Resisting displacement takes a multi-angle approach, and CLTs are only one part of the solution. That’s why neighborhood groups such as the Fineview and Perry Hilltop Community Councils and the Brightwood Civic Group (BCG) have teamed up with the Northside Leadership Conference (NSLC) and the Urban Redevelopment Authority (URA).
At the URA board meeting on August 13, plans for development projects for low income and affordable housing units in select Northside neighborhoods were discussed and approved, as well as proposals for partnerships across Pittsburgh.
NSLC and BCG acquired six units on Woodland Avenue in Marshall-Shadeland. They plan to rehabilitate these for resale to households that are at or under 80% average median income (AMI), and these units will remain as affordable housing for a 99-year period. The URA approved the allocation of funding to help pay to develop these units as well as to bridge the gap between the costs of the units’ rehab and the affordable prices they want to sell them for. These houses are in the final stages of rehabilitation before they will be sold.
Darnell Jackson, real estate director for NSLC and project manager for these units, explained that the original purpose of these developments was to prevent blight and reduce crime in the area, which he believes is proving to be a success. He said he hopes that NSLC will be able to acquire more properties to rehabilitate in the surrounding streets in the future.
The URA also approved funding for a unit at 9 Lanark St. in Fineview. The Fineview Citizens Council acquired this property and is in the process of providing significant rehabilitation to it before it can be resold. The community group plans to rent the unit to a household that makes 60% of the median income, and it will be kept under rent restriction for 15 years.
Deming was at the meeting and spoke on behalf of the Fineview Citizens Council. She discussed how the area around Lanark Street is one of the target areas identified in the Council’s Five-Year Affordable Housing Plan, and that the Council is already developing two other properties nearby. Many Fineview and Perry Hilltop households are cost-burdened, she said, and the area is 423 units short of the amount of affordable ones that it needs.
The URA also discussed their Community Engagement Ambassadors (CEA), who help residents apply to rental assistance programs from the URA, City, and county. This program is run by the URA and Omicelo real estate investment, which according to their website, “aims to create comprehensive economic change throughout communities, without causing unnecessary displacement.”
Adrienne Walnoha, the director of Omicelo’s community health initiatives, discussed the CEA partnerships, one of which is The Wellness Collective, founded by Northside resident Shanon Williams. According to its website, The Wellness Collective is a “consortium of neighbors helping neighbors through emergencies and onto a path of stability.” Neighbors contribute a pay-what-you-can monthly membership fee, which goes toward a community fund to pay wellness providers for services such as mental and physical health care, food, and clothing.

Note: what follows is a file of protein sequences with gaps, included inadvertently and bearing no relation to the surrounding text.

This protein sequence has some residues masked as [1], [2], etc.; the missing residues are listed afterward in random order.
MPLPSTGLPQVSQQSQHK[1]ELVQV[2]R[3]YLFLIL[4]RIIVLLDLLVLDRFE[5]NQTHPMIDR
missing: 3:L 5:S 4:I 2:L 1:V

In an interview with The Northside Chronicle, Williams voiced concerns over the displacement of Northside residents and gentrification, particularly in East Liberty.
Originally a social worker, Williams has been involved in a variety of nonprofits and believes that gentrification is motivated and fed through systemic racism. She used to attend Oliver High School in the Northside and said the closing of it in 2013 was one of her early motivations to become involved in nonprofit work. The value of public resources—particularly schools, she said—ranks alongside that of affordable housing and employment when it comes to staving off displacement.
In regard to affordable housing, Smith explained that the City doesn’t “see the urgent need the way the community does,” and while he appreciates the support the City gives, “anything tangible takes forever…”
“…We’re racing against investors and other parties trying to move into the neighborhood and take over,” Smith said. We’re doing our best to hold the line, but we need the support.”
Deming agrees. The neighborhood organizations would like to repair blighted land and properties, but the process of transferring these properties from the City to the neighborhood council can take two to three years.
Community organizations should not only be focused on fundraising from the City, Deming said, but they should also be working toward policy change in order to address the bigger issues that affect inequality within their communities. Deming notes that policies like addressing race inequality, a ballooning prison population, and low wages are critical to solve housing issues.
They are all interconnected, she said, which is why policy change is necessary along with funding for projects such as affordable housing.